Berman Guedes Stretton has completed the Alan Walters Building, a £7 million postgraduate teaching centre for the Business School at the University of Birmingham
The 2,936m² building provides the school’s first Harvard-style lecture theatre, a mock trading room, a further large-tiered lecture theatre, a range of seminar rooms, IT suites, staff offices, study areas, café and social spaces to create a distinct academic and social base for the school’s postgraduate community.
The brief for the project was to create an open, collaborative and professional environment that would reflect the bridge between the worlds of academia and commerce represented by the postgraduate, MBA and Exec MBA courses taught within the building. The site’s close proximity to Arup’s Brutalist concrete Muirhead Tower led to BGS’s desire to give the new building a sense of ‘gravitas’ by using heavy-weight materials such as brick and concrete to create a feeling of permanence and solidity to match that of the tower. The plan of the new building also responds to its neighbour, with the width and spacing of each wing matching those of the two principal Muirhead blocks. The placing of the new building, and the landscaping around it, was also carefully considered to pick up and extend the sequence of stairs and decks to the north of the tower. Extending the deck to become the ground level of the new building resolved the previously unnatural termination that cut into the undercroft parking.
2982 2982 n55 bgswebsite
The larger of the two three-storey wings, the north-south linear wing to the east, houses the majority of the seminar spaces, the offices, a ‘careers in business’ centre and ground floor café. The smaller west wing is home to the 100-seat Harvard-style lecture theatre on the top floor, situated above a raked 200-seat lecture theatre and with the mock trading room at ground floor level.
The north-south atrium between the two wings contains the MBA and postgraduate lounges on the upper floors and acts as the social heart of the building. The whole space is flooded with light from both the saw-toothed roof and fully glazed west facade.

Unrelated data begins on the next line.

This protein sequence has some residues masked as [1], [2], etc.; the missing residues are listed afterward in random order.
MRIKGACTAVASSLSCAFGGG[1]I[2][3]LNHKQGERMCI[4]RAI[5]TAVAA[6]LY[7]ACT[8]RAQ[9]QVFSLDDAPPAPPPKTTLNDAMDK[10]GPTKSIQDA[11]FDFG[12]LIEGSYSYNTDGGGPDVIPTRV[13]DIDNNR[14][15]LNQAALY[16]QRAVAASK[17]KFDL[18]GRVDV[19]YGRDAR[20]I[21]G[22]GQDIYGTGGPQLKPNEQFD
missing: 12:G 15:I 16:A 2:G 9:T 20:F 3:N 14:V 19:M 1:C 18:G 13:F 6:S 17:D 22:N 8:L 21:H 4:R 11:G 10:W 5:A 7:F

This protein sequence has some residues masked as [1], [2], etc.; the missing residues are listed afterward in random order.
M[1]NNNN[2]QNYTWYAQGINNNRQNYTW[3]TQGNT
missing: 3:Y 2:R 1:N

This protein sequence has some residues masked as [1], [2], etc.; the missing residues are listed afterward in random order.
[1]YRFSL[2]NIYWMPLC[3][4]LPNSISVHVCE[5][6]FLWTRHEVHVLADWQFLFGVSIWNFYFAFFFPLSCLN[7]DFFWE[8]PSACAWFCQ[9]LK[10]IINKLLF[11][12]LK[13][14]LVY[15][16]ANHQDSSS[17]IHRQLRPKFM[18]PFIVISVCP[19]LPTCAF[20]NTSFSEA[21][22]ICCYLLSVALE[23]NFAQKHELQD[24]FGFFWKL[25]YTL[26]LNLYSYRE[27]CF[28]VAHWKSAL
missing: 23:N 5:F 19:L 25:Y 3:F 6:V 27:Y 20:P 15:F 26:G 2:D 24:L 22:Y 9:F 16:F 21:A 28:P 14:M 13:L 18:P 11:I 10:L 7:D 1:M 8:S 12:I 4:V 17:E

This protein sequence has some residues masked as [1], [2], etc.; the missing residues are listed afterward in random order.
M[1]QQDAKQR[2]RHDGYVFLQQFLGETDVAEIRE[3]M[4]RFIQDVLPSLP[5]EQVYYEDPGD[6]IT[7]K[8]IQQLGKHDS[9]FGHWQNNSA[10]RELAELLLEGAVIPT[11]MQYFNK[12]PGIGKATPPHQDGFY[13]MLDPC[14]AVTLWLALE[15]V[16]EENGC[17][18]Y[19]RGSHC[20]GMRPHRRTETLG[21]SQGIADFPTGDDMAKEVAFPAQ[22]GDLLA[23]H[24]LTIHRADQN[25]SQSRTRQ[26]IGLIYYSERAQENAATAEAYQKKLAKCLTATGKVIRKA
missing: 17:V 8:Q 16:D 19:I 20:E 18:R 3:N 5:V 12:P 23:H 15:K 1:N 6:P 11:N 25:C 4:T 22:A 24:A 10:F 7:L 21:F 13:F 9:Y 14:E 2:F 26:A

Triple-height fin walls, expressing the 3.6m structural bay of the concrete frame, run the length of the west elevation of the atrium and create breakout study rooms on the second floor and discrete seating bays at ground floor level with access to the external courtyard. The height of the atrium is fully expressed at the north and south facade, again giving the building the verticality and scale required in order for it to live with its near neighbour. The exposed concrete frame is a key feature of the building interior, continuing the sense of gravitas while also providing thermal mass to assist with the building’s predominantly natural ventilation and cooling strategy.
2982 2982 n44 bgswebsite
The project is a real enhancement to the university campus, both in terms of aesthetics and community. The building complements the iconic Muirhead Tower and also provides much needed space for postgraduate students through modern lecture theatres, break-out work areas and a social hub at its centre. The landscaped courtyard to the west creates an open and welcoming shared area for students and staff to enjoy. It also redefines one edge of the ‘Green Heart’ masterplan due for completion in 2019, which will see the reinstatement of a high quality landscaped environment extending as it once did from the north gate to the university’s famous Clock Tower.
Gary Collins, principal director, Berman Guedes Stretton
2982 clean sections 2
Tender date April 2014
Start on site date August 2014
Completion date April 2016 (Occupation September 2016)
Contract duration 20 months
Structural engineer Price & Myers
M&E consultant Hoare Lea
Cost consultant Turner & Townsend
CDM co-ordinator Steven Barnsley Associates
Main contractor Clegg Construction
Funding Business School/University funded with a generous donation from the Alan Walters Family
Gross internal floor area 3,000m²
Form of contract and/or procurement Single Stage D&B (JCT)
Total cost £6.9 million